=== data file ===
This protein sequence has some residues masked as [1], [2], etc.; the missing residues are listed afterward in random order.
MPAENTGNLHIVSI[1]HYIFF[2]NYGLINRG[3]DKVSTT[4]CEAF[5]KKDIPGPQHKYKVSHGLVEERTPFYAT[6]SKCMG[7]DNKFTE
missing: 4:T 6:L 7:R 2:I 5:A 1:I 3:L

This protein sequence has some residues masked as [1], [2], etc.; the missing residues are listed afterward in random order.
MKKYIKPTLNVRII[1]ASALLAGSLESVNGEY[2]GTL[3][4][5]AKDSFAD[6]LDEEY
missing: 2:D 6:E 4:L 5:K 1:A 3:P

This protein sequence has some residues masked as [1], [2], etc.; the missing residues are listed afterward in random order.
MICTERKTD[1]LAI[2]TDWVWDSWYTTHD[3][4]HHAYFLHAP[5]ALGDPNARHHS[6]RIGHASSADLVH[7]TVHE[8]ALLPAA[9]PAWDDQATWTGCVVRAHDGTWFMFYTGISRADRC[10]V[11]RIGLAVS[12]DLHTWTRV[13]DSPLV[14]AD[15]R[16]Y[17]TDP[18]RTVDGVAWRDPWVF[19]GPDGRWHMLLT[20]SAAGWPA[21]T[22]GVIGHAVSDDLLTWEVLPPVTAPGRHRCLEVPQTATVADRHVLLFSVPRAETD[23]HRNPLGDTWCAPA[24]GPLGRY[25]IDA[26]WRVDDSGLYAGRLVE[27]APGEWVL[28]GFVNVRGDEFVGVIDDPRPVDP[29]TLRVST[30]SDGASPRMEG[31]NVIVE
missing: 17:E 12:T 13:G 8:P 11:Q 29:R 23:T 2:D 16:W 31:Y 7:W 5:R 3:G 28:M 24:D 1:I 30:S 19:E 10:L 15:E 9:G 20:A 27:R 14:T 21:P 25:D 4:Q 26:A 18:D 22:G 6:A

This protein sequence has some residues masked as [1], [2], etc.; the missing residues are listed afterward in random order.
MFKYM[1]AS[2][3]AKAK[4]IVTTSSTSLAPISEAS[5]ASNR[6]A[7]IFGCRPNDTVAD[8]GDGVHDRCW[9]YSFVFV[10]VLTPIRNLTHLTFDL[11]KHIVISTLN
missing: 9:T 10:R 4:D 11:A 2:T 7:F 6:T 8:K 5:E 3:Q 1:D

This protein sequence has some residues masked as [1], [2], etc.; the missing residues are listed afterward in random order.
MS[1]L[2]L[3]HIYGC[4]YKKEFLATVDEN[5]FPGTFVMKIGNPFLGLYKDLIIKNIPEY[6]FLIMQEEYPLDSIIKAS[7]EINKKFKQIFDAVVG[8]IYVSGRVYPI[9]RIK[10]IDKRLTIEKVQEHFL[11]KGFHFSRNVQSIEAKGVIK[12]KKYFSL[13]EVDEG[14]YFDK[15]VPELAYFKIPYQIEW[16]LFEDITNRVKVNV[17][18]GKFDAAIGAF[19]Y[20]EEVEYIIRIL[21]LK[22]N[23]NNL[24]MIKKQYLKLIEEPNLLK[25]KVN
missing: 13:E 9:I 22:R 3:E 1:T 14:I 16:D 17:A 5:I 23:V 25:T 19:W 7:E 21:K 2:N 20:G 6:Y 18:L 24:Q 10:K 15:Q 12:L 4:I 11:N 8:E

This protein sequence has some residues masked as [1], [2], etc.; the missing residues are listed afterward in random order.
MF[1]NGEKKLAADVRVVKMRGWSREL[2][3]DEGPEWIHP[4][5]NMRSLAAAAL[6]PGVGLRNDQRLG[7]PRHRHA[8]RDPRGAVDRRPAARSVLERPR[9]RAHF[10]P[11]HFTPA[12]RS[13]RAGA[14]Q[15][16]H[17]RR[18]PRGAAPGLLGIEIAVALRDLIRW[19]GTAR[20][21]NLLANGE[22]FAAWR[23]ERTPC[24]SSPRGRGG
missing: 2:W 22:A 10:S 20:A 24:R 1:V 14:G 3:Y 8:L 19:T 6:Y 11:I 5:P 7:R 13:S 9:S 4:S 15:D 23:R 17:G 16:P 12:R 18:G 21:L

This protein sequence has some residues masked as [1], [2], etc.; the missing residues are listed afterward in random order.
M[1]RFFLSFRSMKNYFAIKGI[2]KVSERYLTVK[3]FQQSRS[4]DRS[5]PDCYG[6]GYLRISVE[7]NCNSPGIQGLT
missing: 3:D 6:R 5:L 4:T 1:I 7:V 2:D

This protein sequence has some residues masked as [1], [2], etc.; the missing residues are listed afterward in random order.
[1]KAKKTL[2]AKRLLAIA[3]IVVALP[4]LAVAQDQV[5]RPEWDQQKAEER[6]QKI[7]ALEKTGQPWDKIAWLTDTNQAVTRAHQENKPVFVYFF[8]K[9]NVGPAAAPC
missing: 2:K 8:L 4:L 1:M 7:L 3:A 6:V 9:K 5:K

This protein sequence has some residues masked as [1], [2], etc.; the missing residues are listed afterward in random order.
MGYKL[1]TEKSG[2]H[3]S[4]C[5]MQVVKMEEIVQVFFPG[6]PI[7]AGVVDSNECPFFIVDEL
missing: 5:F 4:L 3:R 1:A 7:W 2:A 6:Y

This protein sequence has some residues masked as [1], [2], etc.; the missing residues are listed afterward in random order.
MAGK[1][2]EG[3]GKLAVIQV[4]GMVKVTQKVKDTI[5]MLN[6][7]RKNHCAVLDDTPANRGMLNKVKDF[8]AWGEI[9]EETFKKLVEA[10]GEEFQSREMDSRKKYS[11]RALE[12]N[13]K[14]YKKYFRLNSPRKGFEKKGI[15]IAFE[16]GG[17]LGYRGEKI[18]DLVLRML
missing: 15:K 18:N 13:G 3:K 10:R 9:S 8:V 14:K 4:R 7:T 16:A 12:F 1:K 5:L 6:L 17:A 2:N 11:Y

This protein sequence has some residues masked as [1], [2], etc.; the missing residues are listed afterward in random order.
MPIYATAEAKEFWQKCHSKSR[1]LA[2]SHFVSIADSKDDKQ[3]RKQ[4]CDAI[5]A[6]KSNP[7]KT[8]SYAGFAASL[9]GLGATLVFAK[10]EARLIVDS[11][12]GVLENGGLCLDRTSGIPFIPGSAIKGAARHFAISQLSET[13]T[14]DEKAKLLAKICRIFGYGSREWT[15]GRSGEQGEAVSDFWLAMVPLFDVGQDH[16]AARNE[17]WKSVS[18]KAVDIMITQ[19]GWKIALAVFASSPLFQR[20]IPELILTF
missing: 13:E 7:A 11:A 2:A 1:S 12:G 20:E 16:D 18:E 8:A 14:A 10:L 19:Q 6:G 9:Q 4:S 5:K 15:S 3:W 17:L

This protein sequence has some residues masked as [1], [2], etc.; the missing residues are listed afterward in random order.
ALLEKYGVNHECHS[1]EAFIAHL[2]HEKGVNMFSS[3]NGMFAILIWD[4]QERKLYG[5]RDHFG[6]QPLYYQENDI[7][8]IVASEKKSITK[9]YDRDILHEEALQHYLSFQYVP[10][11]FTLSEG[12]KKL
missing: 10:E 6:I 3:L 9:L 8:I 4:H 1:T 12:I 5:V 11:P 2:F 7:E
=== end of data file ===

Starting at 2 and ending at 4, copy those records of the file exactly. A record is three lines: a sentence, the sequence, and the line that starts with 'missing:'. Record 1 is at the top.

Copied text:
This protein sequence has some residues masked as [1], [2], etc.; the missing residues are listed afterward in random order.
MKKYIKPTLNVRII[1]ASALLAGSLESVNGEY[2]GTL[3][4][5]AKDSFAD[6]LDEEY
missing: 2:D 6:E 4:L 5:K 1:A 3:P

This protein sequence has some residues masked as [1], [2], etc.; the missing residues are listed afterward in random order.
MICTERKTD[1]LAI[2]TDWVWDSWYTTHD[3][4]HHAYFLHAP[5]ALGDPNARHHS[6]RIGHASSADLVH[7]TVHE[8]ALLPAA[9]PAWDDQATWTGCVVRAHDGTWFMFYTGISRADRC[10]V[11]RIGLAVS[12]DLHTWTRV[13]DSPLV[14]AD[15]R[16]Y[17]TDP[18]RTVDGVAWRDPWVF[19]GPDGRWHMLLT[20]SAAGWPA[21]T[22]GVIGHAVSDDLLTWEVLPPVTAPGRHRCLEVPQTATVADRHVLLFSVPRAETD[23]HRNPLGDTWCAPA[24]GPLGRY[25]IDA[26]WRVDDSGLYAGRLVE[27]APGEWVL[28]GFVNVRGDEFVGVIDDPRPVDP[29]TLRVST[30]SDGASPRMEG[31]NVIVE
missing: 17:E 12:T 13:G 8:P 11:Q 29:R 23:T 2:D 16:W 31:Y 7:W 5:R 3:G 28:M 24:D 1:I 30:S 19:E 10:L 15:E 9:G 20:A 27:R 14:T 21:P 25:D 4:Q 26:A 18:D 22:G 6:A

This protein sequence has some residues masked as [1], [2], etc.; the missing residues are listed afterward in random order.
MFKYM[1]AS[2][3]AKAK[4]IVTTSSTSLAPISEAS[5]ASNR[6]A[7]IFGCRPNDTVAD[8]GDGVHDRCW[9]YSFVFV[10]VLTPIRNLTHLTFDL[11]KHIVISTLN
missing: 9:T 10:R 4:D 11:A 2:T 7:F 6:T 8:K 5:E 3:Q 1:D